Step 4: Motivate
In this step, you are trying to uncover the person's strengths and help them balance out or confront any concerns, self-doubt or overwhelming feelings with logic. Don't act on this stage too prematurely, though. Meet the person where they are, but challenge any thought patterns that are merely triggering unnecessary stress or negativity.
Perhaps remind the person of a time when they recovered or felt similar feelings and was able to navigate the hurdle or identify a solution. The ownership is theirs. You are there to support, guide and combat thoughts or feelings that could lead to stagnation. Keep the ownership in their court, but reiterate that you are on their team.
Step 5: Reconnect
The final stage involves circling back. This practice solidifies the supportive nature of this approach. It is a way to check in on someone after a conversation has taken place. Circling back is not a one-size-fits-all step. It can look and be executed in a variety of ways based on the relationship and circumstances, so be creative! The purpose of this step is to demonstrate your care and concern. It lets someone know that they are worthy of your thoughts and the energy it takes to revisit what was originally discussed. Some examples of a comments and questions that you can use to circle back include:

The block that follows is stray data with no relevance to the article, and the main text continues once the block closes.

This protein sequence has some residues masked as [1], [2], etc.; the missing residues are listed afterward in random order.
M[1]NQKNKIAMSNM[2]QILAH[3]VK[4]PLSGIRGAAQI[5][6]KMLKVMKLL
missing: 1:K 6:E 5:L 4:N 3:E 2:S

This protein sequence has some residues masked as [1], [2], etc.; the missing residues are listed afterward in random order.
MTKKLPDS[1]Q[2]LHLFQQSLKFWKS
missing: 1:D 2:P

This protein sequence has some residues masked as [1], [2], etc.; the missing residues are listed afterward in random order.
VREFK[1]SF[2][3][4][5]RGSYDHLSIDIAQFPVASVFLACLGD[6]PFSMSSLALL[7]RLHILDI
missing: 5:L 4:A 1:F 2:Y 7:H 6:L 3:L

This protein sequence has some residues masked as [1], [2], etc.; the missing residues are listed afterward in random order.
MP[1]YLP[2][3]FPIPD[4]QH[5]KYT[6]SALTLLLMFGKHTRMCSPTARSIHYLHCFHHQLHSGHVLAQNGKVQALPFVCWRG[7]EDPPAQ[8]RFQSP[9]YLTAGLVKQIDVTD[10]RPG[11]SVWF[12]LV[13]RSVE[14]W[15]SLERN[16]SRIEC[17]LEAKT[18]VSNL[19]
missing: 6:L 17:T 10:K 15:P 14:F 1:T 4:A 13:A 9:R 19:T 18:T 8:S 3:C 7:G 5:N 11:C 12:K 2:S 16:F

- Hey, I have been thinking about you after our conversation and wanted to check in.
- How are things going? Are there any updates?
- How have you been feeling?
- Is there anything I can support you with?
This step involves a high level of empathy and emotional intelligence to identify when to touch base and what form of outreach might be best received and most effective.